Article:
Creating better health sector websites
Like any online experience NHS health websites must be built around it’s users’ needs- in this case patients.
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Historically the NHS and the web have not mixed well. From the diaster surrounding Bliar’s initial attempts to introduce e-patient records, to problems with setting up a national application system for junior doctors online, attempts to enhance online offerings have often backfired.
Understanding users’ needs, and how they are being met- or not must be at the heart of online transformation.
Research has shown that “patients care about their experience of care as much as clinical effectiveness and safety”.
Simply bolting an online booking system onto a website that doesn’t deliver against user needs will not deliver any benefit to the sector or patients. Indeed it is just another waste of tax payers’ funds.
Most NHS trust sites tend to focus on how the site will look and how much information can be fitted into the visual design already in place, rather than the experience.
This approach may offer all the right information, but it is often less accessible for patients and users.
Gov.uk – the beta site intended to replace directgov.uk – is a fantastic example of how user experience will always win over appearance. It doesn’t contain lots of imagery or shiny, new features, but is completely task focused- making it really easy to navigate.
From showing popular topics, by time, to encouraging users to provide feedback at every point of interaction with the site, Gov.uk delivers a high quality user experience that will keep visitors coming back to find the information they need.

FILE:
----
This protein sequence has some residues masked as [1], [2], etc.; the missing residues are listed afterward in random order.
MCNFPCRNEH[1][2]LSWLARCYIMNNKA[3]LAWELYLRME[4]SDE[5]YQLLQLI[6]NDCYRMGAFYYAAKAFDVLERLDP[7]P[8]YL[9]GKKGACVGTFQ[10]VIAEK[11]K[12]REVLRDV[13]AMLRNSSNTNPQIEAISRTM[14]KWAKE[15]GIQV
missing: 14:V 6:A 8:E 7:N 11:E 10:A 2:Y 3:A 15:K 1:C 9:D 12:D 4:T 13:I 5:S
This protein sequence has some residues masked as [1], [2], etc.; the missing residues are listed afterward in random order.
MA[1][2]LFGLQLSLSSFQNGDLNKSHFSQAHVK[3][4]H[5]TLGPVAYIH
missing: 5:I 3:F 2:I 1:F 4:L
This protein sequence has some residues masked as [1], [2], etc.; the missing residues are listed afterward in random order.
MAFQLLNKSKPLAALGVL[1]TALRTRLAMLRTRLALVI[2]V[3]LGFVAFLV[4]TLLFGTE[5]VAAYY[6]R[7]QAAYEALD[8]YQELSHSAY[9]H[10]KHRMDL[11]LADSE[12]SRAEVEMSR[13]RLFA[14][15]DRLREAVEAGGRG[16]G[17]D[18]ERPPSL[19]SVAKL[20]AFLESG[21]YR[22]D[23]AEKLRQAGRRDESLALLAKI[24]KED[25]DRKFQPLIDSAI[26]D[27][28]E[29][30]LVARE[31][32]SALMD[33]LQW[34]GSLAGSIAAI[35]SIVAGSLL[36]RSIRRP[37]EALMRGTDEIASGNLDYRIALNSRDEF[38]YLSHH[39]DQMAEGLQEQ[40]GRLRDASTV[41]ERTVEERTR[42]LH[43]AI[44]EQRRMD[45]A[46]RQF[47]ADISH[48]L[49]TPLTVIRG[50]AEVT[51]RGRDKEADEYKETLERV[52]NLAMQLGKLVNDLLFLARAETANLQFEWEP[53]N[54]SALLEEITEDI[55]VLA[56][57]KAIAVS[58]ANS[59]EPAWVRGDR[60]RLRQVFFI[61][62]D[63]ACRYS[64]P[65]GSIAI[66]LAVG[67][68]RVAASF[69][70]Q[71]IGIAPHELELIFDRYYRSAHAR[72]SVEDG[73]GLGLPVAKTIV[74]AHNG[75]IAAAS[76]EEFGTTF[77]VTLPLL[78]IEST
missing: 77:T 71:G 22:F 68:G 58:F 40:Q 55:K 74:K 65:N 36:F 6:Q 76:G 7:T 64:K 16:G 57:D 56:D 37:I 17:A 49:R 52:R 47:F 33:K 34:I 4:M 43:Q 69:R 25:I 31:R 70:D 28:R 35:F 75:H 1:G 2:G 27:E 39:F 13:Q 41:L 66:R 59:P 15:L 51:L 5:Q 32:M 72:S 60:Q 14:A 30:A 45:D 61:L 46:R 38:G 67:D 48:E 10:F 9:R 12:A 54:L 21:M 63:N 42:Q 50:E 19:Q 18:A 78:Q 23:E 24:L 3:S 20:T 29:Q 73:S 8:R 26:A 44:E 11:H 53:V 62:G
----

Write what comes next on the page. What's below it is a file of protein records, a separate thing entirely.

As Gov.uk shows, the best sites are those built around the needs and goals of all stakeholders. They are useful, accessible, desirable and easy to use.
Most importantly, they continually evolve according to user feedback and visitors’ changing needs. Unlike a printed brochure a website is never finished.
Starting with user needs and planning your site around them will ensure you end up with a product (not just a website) that is appealing to users on more than just a visual level.
It will also ensure your website continues to work in an increasingly multi screen world- where people will contact you by smartphone as well as tablet format.
It was once more of an aesthetic task- but not any more. Build a site to be beautiful and you might as well throw your money away.
Equally build a website that makes a snail look fast- like the HMRC website, and you turn a bad experience into a disaster- and you will lose lots of money. Oh the Governement is anyway- there’s a surprise.
Build a site to meet and exceed your users’ needs and your investment will deliver significant returns for you- whether it’s for profit or public service.